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There is only one verse in the entire Bible that prohibits a woman from teaching and from exercising some kind of control over a man.

One verse.

On the other hand, there are many Bible verses that show godly women who did teach and who exercised an authority that was beneficial for a particular person, or for a community, or for an entire nation. In this post, I briefly mention 15 such women. These women are 15 reasons why I believe God has no problem whatsoever with gifted and capable women who teach and lead his people. They are 15 reasons why I support women in church leadership.[1]

(1) Deborah

Deborah was an excellent and versatile leader. She was a matriarch, a prophetess, a judge, and a military leader (Judges 4-5). Deborah’s prophetic insight was accurate and she showed decisive leadership in military matters. Her words have been preserved in scripture and thus have the authority of Scripture. More about Deborah here and here.

(2) Sheerah

Sheerah built, or founded, three towns (1 Chron. 7:24). She must have been a wealthy and influential woman who exercised leadership and authority in achieving this. One of the towns she built even bears her name: Uzzen Sheerah. More about Sheerah and two other lesser-known Bible women here.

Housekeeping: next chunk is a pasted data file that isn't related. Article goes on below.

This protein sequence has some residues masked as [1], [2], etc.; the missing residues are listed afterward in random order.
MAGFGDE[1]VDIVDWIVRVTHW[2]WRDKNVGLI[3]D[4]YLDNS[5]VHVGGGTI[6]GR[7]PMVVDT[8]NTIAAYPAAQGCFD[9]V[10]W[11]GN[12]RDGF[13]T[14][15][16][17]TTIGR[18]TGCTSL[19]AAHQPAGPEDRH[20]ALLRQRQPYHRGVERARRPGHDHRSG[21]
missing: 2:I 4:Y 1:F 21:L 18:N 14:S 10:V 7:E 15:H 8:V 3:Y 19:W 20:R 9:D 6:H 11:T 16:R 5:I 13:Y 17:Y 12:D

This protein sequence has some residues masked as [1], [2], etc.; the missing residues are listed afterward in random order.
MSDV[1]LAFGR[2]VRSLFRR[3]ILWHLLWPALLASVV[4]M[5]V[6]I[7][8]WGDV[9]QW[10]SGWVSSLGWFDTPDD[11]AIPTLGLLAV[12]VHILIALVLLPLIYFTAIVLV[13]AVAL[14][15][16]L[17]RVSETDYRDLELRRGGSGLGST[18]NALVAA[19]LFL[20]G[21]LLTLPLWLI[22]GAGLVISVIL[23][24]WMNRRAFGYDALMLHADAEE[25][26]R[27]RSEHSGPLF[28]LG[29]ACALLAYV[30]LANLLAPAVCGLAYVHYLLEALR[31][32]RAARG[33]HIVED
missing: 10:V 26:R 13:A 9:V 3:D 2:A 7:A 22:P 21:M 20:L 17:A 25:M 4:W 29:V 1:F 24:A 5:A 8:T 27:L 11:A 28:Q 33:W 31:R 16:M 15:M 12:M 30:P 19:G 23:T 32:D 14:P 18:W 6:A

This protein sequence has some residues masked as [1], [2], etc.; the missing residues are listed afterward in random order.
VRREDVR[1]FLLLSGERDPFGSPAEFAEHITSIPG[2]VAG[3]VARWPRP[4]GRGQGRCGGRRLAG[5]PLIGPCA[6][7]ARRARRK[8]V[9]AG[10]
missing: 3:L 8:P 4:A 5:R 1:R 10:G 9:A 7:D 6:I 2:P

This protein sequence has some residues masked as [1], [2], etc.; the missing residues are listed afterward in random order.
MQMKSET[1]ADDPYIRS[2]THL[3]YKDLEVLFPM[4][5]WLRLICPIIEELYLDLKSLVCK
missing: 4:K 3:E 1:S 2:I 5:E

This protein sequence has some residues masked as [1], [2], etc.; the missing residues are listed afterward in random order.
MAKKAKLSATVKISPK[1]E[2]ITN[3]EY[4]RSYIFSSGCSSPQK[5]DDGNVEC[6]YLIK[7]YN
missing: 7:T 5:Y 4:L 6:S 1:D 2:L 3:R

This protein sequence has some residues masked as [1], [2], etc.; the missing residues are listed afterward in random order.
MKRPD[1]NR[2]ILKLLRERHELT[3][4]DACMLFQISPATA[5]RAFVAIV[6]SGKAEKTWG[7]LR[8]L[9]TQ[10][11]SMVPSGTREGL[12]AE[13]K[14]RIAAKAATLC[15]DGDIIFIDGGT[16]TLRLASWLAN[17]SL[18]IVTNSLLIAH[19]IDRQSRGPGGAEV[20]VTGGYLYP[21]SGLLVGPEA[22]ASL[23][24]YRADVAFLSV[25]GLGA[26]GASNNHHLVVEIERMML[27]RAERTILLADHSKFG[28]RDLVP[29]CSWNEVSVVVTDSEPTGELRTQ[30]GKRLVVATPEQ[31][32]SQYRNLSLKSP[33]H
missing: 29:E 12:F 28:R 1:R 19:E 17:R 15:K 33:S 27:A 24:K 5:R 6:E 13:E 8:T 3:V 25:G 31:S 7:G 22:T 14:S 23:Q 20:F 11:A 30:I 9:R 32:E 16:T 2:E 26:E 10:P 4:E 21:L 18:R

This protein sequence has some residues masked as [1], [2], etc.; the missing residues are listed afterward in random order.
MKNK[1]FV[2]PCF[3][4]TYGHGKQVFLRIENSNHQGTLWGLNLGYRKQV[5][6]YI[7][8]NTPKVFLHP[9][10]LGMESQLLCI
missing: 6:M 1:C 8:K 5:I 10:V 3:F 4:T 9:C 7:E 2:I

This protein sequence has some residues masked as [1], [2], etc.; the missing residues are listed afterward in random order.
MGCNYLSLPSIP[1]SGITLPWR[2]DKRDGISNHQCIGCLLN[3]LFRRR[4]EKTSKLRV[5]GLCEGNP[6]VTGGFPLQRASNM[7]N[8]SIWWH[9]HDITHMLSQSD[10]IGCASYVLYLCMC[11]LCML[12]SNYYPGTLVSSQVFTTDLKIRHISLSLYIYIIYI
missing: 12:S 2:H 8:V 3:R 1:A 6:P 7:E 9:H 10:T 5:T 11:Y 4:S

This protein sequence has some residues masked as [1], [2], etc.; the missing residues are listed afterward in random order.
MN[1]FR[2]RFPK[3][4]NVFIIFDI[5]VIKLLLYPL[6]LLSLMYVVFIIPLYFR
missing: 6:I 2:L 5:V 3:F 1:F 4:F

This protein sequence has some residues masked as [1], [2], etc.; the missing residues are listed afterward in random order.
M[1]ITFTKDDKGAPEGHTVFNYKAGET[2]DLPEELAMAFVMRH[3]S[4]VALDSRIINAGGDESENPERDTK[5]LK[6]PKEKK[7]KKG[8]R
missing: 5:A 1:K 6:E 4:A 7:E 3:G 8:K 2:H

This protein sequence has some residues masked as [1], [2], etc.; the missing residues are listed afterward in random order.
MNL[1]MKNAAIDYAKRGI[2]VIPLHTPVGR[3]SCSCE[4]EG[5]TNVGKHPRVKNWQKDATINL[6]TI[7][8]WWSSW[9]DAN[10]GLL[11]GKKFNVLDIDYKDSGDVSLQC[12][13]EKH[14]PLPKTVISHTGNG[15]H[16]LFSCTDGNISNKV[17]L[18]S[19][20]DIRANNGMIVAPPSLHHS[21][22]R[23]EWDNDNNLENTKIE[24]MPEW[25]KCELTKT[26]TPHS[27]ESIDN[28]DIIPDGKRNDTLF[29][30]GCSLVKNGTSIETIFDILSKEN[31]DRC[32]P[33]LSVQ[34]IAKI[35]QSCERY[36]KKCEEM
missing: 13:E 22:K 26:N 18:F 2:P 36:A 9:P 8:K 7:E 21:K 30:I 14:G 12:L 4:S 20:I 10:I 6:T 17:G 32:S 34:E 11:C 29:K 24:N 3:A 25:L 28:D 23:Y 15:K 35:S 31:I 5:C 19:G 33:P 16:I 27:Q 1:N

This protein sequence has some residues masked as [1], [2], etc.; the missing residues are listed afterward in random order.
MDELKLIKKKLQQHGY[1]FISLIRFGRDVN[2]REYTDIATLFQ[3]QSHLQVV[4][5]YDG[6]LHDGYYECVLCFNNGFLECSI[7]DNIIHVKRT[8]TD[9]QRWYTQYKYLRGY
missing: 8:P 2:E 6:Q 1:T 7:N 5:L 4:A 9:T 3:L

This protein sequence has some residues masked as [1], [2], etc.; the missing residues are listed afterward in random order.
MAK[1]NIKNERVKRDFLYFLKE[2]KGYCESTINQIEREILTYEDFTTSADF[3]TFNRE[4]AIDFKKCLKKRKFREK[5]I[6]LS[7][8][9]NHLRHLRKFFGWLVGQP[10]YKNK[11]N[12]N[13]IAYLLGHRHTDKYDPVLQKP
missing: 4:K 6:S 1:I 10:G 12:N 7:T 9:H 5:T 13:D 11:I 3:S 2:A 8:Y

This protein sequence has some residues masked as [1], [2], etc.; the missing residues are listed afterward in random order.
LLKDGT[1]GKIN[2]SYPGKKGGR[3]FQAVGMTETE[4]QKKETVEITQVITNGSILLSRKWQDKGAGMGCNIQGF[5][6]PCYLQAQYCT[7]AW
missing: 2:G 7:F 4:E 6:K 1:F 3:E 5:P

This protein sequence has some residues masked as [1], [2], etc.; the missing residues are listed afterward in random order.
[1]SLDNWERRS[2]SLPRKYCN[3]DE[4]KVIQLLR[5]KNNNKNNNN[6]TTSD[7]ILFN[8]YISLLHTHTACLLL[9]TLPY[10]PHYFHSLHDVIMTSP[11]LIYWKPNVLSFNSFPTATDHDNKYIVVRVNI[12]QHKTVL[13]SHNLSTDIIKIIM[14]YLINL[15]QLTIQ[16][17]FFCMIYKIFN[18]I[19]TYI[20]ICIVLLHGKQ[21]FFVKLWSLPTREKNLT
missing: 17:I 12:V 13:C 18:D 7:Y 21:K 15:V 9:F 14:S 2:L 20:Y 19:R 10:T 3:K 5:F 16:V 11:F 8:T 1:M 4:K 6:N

(3) Huldah

When Josiah, King of Judah, wanted to learn more about how to worship and obey God, he sent a delegation of some of his most important men to a woman, to the prophetess Huldah (2 Kings 22:8-20; 23:1-25; 2 Chron. 34:19-33). As well as speaking in the name of the LORD, Huldah authenticated the newly rediscovered book of the law as being holy scripture. More on Huldah here.

(4) The Wise Woman of Abel Beth Maacah

Wise women were living repositories of oral lore and tradition. The Wise Woman of Abel Beth Maacah was the spokesperson of her city and a person of influence. Through her wise use of authority and peaceful persuasion, she rescued her city from being destroyed by the commander of King David’s army. (See 2 Samuel 20:14ff esp v22.)

(5) King Lemuel’s Mother

King Lemuel’s mother taught her son, a grown man and a king. Her words were considered inspired and are preserved in scripture. Her wise words continue to teach grown men and kings (Prov. 31:1ff). More about this woman here.

(6) Anna

Anna’s life was devoted to God. She spent all her time in the Temple at Jerusalem, praying and fasting. And she spoke to all, presumably men as well as women, who were interested in the redemption of Jerusalem (Luke 2:36-38). More about Anna, and other Bible women who taught, here.

(7) Mary Magdalene

Mary Magdalene was a faithful disciple of Jesus. She was the first person to see Jesus alive, and she was the first person entrusted with the amazing message of the resurrection. Jesus himself charged Mary to tell his brothers that he was alive (John 20:17-18). More about Mary Magdalene here.

(8) Lydia

Lydia is the only Philippian Christian named in Acts 16 and she seems to have been especially involved in the birthing of the Philippian church. Lydia was most likely one of the leaders of the fledgling church, and she must have been one of the people who preserved Paul’s apostolic teaching in the critical early days once Paul and his team had moved on (Acts 16:13-15, 40). More about Lydia here.